There are various justifications of the exemption from criminal responsibility of the insane. Today, mental incapacity as a defense, when successfully raised, absolves a defendant in a criminal trial from liability, that is to say it applies public policies in relation to criminal responsibility by applying a rationale of compassion, accepting that it is morally wrong to subject a person to punishment if that person is deprived permanently or temporarily of the capacity to form a necessary mental intent that the definition of a crime requires. Indeed, punishment of the obviously mentally ill by the state may act so as to undermine public confidence in the penal system. Thus, in such cases, a utilitarian and humanitarian approach suggests that the interests of society are better served by treatment of the illness rather than punishment of the individual.

Historically, insanity was initially seen as grounds for leniency. In pre-Norman times in England there was no distinct criminal code - a murderer could pay compensation to the victim's family under the principle of "buy off the spear or bear it". The insane person's family were expected to pay any compensation and look after. In Norman times insanity was not seen as a defence in itself but a special circumstance in which the jury would deliver a guilty verdict and refer the defendant to the King for a pardon[4]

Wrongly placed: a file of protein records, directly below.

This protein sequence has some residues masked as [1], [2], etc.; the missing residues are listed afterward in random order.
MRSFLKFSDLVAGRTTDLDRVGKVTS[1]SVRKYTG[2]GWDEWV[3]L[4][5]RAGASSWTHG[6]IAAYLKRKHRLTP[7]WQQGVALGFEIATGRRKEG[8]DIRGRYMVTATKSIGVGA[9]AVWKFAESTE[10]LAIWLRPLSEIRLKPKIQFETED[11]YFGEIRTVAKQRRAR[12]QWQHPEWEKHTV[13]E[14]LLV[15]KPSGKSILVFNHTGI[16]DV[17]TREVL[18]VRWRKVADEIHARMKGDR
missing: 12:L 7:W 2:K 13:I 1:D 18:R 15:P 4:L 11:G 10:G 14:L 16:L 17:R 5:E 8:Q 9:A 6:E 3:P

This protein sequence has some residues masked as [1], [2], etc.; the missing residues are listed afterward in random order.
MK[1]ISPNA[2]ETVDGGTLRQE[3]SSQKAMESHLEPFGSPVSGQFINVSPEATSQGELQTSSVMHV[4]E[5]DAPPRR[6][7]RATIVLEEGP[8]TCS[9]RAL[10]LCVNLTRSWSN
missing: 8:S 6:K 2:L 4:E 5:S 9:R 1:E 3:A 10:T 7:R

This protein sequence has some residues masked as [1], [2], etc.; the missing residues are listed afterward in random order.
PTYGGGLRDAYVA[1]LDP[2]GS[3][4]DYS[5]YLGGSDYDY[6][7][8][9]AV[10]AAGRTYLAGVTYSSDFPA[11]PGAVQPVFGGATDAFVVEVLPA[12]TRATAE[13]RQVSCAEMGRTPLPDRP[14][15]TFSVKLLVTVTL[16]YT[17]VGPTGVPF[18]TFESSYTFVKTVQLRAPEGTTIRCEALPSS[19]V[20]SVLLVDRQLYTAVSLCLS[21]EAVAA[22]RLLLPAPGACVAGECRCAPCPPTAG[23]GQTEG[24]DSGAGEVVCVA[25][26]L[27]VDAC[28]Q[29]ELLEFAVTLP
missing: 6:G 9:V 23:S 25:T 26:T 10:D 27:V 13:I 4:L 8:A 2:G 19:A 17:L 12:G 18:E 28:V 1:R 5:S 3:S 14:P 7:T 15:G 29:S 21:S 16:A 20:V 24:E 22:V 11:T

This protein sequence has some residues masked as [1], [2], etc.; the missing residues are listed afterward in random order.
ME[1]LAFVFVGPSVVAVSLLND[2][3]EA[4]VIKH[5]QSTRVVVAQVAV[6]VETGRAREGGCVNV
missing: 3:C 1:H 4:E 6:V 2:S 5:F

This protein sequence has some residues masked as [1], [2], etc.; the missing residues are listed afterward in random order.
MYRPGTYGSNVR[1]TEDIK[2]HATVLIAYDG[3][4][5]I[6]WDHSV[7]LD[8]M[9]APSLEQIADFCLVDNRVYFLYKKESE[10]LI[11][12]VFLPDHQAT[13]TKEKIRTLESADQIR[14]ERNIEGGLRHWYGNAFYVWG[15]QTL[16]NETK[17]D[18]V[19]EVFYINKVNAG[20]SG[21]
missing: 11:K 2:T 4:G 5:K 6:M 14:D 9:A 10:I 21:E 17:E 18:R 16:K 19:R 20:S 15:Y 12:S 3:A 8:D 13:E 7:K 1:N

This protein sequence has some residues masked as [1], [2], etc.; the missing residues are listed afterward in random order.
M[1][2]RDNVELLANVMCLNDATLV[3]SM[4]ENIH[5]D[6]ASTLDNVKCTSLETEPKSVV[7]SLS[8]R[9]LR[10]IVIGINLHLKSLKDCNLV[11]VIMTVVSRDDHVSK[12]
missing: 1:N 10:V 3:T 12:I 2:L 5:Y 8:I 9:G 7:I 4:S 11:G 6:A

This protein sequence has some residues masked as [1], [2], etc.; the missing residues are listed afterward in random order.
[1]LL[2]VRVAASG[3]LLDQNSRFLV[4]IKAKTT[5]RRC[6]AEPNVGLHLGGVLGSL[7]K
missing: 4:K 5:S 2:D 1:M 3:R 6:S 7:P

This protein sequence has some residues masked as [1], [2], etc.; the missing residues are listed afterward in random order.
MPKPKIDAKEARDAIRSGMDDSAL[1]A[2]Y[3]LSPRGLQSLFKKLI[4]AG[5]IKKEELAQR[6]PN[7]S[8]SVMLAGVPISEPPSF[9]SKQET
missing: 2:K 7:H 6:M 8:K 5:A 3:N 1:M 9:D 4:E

...eo quod sensu carent et ratione, non magis quam brutum animal iniuriam facere possunt nec feloniam, cum non multum distent a brutis, secundum quod videri poterit in minore, qui si alium interficeret in minori ætate, iudicium non sustineret.
...since they are without sense and reason and can no more commit a tort or a felony than a brute animal, since they are not far removed from brutes, as is evident in the case of a minor, for if he should kill another while under age he would not suffer judgment.[5]